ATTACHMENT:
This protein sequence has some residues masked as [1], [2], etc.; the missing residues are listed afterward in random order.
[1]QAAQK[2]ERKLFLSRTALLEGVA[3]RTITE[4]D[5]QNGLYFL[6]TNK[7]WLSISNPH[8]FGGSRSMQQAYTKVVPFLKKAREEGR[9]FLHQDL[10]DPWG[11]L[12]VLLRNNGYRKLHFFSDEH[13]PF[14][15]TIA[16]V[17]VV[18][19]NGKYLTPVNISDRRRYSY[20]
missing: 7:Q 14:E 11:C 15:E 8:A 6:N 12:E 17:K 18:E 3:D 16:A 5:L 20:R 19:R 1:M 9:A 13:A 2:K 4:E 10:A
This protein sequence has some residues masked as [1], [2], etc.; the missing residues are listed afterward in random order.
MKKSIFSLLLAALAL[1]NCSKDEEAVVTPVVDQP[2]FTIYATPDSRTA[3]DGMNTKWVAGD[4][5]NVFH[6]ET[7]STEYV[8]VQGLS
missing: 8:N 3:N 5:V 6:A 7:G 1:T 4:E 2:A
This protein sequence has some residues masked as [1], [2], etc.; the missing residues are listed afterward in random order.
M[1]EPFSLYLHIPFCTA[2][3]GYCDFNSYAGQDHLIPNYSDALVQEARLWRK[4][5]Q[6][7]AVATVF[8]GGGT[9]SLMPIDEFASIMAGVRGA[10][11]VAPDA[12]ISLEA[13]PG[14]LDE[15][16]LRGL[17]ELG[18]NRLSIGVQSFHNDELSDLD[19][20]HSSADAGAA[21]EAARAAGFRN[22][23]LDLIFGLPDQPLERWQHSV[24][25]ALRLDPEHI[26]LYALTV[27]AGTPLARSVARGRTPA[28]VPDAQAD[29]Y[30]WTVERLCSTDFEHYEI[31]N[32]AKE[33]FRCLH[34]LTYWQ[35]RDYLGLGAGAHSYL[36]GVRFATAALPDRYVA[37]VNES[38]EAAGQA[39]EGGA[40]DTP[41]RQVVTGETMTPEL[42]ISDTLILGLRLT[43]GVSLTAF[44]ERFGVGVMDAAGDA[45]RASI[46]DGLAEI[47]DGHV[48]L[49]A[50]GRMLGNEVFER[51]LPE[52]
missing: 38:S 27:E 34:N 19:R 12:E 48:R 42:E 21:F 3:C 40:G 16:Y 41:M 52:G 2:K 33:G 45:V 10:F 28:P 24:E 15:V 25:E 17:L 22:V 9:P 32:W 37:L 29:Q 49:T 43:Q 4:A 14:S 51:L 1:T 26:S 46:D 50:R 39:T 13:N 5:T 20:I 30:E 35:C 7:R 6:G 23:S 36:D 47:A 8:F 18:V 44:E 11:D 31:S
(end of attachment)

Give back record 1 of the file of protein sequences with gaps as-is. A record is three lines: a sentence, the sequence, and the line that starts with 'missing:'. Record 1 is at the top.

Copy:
This protein sequence has some residues masked as [1], [2], etc.; the missing residues are listed afterward in random order.
[1]QAAQK[2]ERKLFLSRTALLEGVA[3]RTITE[4]D[5]QNGLYFL[6]TNK[7]WLSISNPH[8]FGGSRSMQQAYTKVVPFLKKAREEGR[9]FLHQDL[10]DPWG[11]L[12]VLLRNNGYRKLHFFSDEH[13]PF[14][15]TIA[16]V[17]VV[18][19]NGKYLTPVNISDRRRYSY[20]
missing: 7:Q 14:E 11:C 15:E 8:A 6:N 12:E 17:K 18:E 3:D 16:A 5:L 20:R 19:R 1:M 9:A 13:A 2:K 4:E 10:A